Problems with hospital discharges in England, highlighted in the largest annual patient survey, reinforce the need for greater integration between health and social care, the sector regulator has said.
The Care Quality Commission inpatient survey found that a majority of patients were positive about their hospital care but a significant minority experienced problems on discharge.
A third of respondents who were frail said the care and support they expected when they left hospital was not available when they needed it. Three in 10 frail people said they had not had discussions with staff about the need for further health and social care services they might require post-discharge.
Four in 10 of all patients surveyed left hospital without printed or written information about what they should or should not do after discharge, and the same proportion said their discharge was delayed.
The relationship between health and social care has come under scrutiny during the coronavirus pandemic because of the discharge of 25,000 hospital patients to care homes between 17 March and 15 April before testing became routine. Critics have said the decisions protected hospitals at the expense of care homes, which have recorded a heavy death toll from Covid-19.
Prof Ted Baker, the chief inspector of hospitals, said: “The recent Covid-19 crisis has highlighted in very stark terms the interdependency of health and social care. While this survey was carried out before the pandemic spread to the UK, the results provide further evidence for the need for greater collaboration and demonstrate that where services are not integrated, this can have a detrimental impact on how people experience care.”
Just under 77,000 people aged 16 or over who had stayed in hospital for at least one night during July last year responded to the survey. Eight out of 10 said they had always been treated with dignity and respect during their hospital stay, and the same proportion said they always had trust and confidence in the doctors treating them. Nine out of 10 said they were always given enough privacy when being examined. Additionally, responses to questions about cleanliness, choice of food and hydration were overwhelmingly positive.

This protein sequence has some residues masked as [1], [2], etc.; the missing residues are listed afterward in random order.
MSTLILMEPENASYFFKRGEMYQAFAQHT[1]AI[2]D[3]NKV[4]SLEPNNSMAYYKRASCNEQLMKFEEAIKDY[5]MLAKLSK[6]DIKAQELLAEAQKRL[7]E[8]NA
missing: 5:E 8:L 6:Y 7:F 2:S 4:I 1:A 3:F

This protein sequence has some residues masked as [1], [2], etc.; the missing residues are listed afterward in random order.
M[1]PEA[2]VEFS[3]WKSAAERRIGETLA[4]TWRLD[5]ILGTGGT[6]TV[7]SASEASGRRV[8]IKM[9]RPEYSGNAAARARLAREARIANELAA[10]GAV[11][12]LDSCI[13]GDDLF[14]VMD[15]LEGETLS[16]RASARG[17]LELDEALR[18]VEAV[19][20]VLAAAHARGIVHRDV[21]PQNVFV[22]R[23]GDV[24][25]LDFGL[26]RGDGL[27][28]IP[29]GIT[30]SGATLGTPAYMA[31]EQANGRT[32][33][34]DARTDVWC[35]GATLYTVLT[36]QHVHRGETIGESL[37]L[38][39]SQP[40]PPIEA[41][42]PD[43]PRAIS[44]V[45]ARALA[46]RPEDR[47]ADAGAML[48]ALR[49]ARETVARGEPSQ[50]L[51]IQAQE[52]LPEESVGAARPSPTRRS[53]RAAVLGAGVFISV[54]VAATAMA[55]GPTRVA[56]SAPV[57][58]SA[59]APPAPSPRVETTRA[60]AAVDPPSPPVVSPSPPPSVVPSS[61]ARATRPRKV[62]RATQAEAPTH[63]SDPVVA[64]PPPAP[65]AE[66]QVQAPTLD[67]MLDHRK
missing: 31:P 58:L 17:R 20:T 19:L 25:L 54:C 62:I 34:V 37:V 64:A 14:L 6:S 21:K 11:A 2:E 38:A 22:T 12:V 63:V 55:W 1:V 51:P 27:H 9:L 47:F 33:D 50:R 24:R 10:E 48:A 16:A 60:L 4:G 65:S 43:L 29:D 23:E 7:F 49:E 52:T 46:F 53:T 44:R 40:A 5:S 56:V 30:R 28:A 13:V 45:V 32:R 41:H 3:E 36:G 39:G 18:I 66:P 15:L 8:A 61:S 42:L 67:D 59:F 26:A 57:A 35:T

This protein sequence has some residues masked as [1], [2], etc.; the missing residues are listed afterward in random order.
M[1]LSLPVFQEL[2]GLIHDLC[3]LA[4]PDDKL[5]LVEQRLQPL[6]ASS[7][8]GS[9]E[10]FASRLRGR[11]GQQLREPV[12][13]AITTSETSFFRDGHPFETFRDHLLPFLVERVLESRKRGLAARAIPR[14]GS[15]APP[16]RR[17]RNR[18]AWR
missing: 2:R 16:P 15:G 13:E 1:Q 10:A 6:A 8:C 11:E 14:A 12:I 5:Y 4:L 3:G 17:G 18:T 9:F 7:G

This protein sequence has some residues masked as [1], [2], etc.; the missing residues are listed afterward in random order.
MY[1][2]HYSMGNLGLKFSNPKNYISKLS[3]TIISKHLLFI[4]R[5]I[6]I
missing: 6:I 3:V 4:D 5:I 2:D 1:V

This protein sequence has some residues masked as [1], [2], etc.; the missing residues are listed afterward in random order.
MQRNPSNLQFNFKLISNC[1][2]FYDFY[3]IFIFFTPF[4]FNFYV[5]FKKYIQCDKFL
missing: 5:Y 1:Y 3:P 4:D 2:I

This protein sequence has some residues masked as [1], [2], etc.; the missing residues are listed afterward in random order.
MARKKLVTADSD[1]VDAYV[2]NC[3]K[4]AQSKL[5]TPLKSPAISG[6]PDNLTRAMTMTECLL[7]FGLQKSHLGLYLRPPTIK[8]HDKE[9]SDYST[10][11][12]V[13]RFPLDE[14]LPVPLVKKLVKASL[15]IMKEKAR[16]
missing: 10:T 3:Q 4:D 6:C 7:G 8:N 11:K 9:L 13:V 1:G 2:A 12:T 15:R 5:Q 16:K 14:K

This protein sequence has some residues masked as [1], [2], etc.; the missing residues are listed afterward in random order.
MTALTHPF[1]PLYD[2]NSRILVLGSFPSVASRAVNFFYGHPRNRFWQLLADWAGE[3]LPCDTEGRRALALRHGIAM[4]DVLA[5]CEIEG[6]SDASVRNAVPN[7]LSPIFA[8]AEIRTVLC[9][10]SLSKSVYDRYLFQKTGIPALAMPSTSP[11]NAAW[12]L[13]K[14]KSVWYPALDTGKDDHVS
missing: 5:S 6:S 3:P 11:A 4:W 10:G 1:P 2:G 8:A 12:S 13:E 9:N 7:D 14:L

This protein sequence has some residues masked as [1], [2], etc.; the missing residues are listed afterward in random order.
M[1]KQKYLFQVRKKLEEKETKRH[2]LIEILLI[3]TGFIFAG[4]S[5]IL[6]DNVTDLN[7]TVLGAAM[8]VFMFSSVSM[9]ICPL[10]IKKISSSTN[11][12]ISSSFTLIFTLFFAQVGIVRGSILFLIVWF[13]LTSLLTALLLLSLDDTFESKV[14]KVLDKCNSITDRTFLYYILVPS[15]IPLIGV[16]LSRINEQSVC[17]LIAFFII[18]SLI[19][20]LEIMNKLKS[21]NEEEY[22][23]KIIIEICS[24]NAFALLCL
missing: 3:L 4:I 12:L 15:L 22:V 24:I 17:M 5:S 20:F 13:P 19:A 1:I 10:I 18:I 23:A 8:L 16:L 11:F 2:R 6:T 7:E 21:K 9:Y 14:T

Baker said the results reflected “the significant efforts of healthcare professionals working tirelessly to provide care in hospitals across the country” but he expressed disappointment at problems experienced by patients leaving hospital.
Of the patients who said their discharge from hospital was delayed, nine in 10 said they waited for longer than an hour, and one in four said they were delayed for longer than four hours.
Among those given medication to take home, more than four in 10 said they were not told about the possible side effects.
“This year’s results indicate that people are facing longer discharge delays and reveal continued concerns around the quality of information provided when they are ready to return home,” Baker said. “It is particularly worrying that for people who self-report as being frail, the difficulties in accessing support after leaving hospital were even greater.”